Page:Picturesque New Zealand, 1913.djvu/45

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17
THE COUNTRY'S WEALTH

exclusive of the incomes of wage-earners, amounting, Sir Joseph estimated, to $230,000,000 annually, and excluding the incomes from salaries and professions, totaling about $20,000,000 yearly. On a population basis of 1,060,000, this, exclusive of the incomes named, gives a combined private and public wealth of $3065 per capita.

To what does New Zealand owe its prosperity? Why is its estimated per capita wealth greater than that of the United States, considering that, little more than twenty years ago, within its borders tramping "sundowners" were met on every road, and industrial conditions were so bad that empty, neglected houses with broken windows and unkempt lawns were common?

The answer is, that New Zealand has burdened itself with an enormous national debt. Borrowed money is the prime cause of its prosperity.[1] And as one result of its borrowings there has developed a condition in which, it has been estimated, about every eighth person is dependent on the Government for a living, either as a State employee or as a dependent of such.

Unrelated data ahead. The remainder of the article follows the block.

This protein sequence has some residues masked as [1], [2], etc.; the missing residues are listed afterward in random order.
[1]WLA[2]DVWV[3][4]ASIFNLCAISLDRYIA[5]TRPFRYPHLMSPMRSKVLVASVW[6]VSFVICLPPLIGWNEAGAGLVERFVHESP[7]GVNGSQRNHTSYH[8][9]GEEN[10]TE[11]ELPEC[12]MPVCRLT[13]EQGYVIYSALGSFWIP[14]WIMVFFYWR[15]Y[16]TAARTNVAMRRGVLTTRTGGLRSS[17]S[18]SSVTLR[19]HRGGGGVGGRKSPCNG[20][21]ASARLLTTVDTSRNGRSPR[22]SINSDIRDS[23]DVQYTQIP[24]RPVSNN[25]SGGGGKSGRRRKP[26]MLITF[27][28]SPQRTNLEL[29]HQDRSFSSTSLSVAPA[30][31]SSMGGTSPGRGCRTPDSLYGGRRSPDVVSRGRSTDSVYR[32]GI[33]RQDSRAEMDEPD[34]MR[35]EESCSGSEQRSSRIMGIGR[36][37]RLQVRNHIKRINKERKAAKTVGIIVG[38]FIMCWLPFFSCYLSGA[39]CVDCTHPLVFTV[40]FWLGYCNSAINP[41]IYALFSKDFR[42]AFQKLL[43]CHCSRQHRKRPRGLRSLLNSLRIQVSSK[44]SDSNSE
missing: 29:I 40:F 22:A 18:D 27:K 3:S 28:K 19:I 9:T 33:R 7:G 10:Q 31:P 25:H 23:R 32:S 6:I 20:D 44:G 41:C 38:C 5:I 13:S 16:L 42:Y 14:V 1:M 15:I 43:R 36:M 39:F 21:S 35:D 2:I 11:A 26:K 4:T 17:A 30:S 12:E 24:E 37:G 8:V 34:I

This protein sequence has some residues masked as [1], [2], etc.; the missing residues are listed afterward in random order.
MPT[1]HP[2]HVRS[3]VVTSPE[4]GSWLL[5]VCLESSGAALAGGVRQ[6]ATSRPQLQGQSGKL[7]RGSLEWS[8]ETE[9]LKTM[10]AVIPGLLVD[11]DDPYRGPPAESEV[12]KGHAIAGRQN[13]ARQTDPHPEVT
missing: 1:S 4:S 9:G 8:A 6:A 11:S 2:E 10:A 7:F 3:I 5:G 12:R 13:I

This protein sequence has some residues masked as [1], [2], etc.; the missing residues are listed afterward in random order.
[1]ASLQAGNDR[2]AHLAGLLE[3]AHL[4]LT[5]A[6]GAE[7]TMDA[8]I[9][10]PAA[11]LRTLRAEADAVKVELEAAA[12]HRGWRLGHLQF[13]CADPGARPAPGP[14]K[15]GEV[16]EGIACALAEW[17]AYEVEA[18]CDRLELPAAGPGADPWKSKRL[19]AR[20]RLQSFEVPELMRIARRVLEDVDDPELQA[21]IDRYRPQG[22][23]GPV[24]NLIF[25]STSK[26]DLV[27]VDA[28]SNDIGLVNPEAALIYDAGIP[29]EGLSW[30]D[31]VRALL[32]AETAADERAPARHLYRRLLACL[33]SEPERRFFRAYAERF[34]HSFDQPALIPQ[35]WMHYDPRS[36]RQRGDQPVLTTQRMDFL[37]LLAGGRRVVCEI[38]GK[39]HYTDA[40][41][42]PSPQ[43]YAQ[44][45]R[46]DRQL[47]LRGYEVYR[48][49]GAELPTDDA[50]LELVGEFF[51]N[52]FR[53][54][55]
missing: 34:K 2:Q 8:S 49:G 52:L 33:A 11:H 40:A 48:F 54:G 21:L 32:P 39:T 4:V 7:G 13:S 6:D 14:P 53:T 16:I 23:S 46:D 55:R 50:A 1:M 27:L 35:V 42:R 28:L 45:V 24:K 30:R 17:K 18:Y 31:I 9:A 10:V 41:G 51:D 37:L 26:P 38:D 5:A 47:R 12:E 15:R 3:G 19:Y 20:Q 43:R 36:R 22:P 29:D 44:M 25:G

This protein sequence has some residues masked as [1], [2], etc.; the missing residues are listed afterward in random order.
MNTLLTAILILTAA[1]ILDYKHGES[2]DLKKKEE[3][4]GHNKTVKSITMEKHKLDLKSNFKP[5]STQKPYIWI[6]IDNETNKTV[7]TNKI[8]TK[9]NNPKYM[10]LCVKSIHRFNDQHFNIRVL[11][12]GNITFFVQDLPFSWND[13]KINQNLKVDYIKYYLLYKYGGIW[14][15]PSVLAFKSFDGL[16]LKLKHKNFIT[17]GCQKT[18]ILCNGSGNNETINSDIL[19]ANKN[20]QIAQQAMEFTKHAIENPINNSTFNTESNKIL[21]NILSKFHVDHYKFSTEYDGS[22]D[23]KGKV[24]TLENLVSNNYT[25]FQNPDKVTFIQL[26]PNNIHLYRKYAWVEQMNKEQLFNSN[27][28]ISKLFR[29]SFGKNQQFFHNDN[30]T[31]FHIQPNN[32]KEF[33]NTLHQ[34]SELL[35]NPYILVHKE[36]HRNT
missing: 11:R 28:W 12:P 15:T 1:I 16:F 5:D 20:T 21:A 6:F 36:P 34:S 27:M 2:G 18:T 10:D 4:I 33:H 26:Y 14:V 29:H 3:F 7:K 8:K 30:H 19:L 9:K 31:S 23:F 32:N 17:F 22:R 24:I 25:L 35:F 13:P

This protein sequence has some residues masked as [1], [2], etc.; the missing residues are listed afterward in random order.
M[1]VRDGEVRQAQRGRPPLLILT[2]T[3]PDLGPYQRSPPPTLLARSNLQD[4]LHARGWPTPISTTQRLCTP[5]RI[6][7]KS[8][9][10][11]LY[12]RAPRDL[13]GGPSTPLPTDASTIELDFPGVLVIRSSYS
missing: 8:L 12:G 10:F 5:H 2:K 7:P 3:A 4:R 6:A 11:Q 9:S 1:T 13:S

In 1912, the net general indebtedness of New Zealand approximated $395 per European head. In the twenty-two-year period of 1891-1913, its net national indebtedness increased one hundred and twenty per cent, or fifty-six per cent more than its increase of European population in the same time.

  1. While this is fundamentally true, it is equally true that the Dominion's present good fortune would have been unattainable without the accompanying land reforms.